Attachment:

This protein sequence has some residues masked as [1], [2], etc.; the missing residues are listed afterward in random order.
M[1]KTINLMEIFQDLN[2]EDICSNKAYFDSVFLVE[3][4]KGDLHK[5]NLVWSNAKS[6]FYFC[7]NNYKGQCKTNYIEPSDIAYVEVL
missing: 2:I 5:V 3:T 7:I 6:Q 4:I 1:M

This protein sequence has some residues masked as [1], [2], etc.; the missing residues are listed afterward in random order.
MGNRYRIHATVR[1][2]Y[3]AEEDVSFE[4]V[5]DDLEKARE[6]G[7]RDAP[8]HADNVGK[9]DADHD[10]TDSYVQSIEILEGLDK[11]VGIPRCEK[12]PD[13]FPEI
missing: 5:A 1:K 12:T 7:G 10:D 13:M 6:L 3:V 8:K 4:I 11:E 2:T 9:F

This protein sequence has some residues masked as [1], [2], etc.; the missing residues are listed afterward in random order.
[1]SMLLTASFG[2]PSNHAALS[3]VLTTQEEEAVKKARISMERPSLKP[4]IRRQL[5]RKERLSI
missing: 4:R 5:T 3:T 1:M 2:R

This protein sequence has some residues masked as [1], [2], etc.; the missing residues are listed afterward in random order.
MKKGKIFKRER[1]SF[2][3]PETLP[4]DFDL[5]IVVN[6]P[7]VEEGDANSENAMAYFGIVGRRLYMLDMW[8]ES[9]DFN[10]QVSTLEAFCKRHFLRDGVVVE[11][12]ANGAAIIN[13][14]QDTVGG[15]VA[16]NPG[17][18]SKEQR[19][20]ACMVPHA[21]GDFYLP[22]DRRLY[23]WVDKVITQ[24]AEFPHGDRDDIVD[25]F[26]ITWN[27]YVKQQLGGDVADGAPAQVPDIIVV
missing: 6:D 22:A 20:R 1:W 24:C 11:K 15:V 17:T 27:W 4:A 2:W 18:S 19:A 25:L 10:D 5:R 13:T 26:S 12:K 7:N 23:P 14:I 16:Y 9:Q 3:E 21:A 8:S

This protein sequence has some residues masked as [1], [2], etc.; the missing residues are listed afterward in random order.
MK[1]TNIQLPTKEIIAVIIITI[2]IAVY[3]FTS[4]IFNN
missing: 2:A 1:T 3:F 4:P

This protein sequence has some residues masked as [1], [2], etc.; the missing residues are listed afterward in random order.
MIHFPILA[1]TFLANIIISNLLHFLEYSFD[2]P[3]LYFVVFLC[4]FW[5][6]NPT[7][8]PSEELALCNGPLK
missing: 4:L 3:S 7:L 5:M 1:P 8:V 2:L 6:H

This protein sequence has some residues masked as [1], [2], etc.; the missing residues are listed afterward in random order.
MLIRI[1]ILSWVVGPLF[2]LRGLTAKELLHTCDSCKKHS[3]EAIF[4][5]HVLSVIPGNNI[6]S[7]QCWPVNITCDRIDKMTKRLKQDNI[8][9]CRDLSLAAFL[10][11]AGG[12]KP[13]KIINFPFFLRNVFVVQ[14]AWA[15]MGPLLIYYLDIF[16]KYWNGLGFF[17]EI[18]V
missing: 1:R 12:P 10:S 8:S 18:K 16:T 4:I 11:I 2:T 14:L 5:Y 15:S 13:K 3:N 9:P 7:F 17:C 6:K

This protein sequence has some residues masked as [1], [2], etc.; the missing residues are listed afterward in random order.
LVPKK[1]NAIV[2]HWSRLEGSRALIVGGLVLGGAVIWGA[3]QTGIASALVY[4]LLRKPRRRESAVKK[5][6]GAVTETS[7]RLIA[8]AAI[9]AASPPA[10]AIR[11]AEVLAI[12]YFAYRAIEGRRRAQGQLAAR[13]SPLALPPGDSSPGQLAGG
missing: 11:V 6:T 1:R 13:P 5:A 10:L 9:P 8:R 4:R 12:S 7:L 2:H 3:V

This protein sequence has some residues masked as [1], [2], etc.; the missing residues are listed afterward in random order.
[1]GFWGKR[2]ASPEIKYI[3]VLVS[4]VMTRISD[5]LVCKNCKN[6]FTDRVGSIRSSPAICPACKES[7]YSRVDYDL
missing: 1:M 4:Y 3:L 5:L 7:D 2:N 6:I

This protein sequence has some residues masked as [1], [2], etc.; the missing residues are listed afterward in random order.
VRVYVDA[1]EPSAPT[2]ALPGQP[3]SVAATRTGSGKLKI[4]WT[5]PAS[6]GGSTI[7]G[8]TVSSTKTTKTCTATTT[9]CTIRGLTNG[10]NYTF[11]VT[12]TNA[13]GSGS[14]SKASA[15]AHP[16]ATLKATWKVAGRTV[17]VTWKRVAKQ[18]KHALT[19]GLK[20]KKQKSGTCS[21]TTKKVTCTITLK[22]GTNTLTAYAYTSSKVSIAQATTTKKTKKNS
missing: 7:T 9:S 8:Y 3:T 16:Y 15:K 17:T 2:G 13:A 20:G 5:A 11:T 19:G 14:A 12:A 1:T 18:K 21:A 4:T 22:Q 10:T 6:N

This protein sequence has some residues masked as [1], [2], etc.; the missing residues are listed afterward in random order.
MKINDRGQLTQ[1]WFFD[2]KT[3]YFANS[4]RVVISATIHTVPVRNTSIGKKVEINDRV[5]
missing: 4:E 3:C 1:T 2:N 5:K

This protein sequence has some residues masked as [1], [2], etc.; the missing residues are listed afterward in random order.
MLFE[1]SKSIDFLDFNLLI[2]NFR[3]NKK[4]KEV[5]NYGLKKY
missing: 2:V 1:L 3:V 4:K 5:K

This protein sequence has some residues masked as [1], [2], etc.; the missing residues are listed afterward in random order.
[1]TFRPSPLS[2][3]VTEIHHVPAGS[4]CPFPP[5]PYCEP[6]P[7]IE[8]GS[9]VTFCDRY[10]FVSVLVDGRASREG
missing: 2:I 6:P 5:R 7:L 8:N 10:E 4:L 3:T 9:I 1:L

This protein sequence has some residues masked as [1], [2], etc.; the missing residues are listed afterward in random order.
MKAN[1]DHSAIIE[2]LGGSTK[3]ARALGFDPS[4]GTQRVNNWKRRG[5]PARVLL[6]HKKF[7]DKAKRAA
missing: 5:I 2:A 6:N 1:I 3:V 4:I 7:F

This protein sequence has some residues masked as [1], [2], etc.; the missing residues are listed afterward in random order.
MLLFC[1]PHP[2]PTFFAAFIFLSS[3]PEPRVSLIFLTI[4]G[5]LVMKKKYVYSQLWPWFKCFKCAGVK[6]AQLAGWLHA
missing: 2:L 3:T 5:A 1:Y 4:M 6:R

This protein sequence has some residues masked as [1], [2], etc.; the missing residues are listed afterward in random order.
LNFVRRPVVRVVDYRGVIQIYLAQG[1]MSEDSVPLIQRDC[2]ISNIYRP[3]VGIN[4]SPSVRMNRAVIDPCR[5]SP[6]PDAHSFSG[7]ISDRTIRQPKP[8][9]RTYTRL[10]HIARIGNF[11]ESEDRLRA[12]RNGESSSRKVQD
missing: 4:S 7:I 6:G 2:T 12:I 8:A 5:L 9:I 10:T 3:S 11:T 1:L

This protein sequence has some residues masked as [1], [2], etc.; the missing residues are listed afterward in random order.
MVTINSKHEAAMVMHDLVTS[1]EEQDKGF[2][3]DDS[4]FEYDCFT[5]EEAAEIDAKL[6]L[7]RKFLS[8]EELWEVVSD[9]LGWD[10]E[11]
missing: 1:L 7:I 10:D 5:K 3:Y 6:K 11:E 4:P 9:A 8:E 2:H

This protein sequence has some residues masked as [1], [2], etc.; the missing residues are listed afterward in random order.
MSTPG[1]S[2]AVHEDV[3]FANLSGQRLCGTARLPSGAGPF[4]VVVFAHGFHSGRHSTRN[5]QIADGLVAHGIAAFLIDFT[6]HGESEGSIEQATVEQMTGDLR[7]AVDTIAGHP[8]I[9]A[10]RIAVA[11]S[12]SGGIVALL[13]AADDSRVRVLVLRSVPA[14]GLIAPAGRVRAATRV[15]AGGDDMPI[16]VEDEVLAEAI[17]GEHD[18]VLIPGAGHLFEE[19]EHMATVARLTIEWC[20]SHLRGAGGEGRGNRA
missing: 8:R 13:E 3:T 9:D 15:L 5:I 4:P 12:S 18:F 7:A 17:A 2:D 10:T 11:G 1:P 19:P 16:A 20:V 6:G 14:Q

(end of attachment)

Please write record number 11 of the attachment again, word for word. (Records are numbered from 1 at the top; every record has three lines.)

This protein sequence has some residues masked as [1], [2], etc.; the missing residues are listed afterward in random order.
MKINDRGQLTQ[1]WFFD[2]KT[3]YFANS[4]RVVISATIHTVPVRNTSIGKKVEINDRV[5]
missing: 4:E 3:C 1:T 2:N 5:K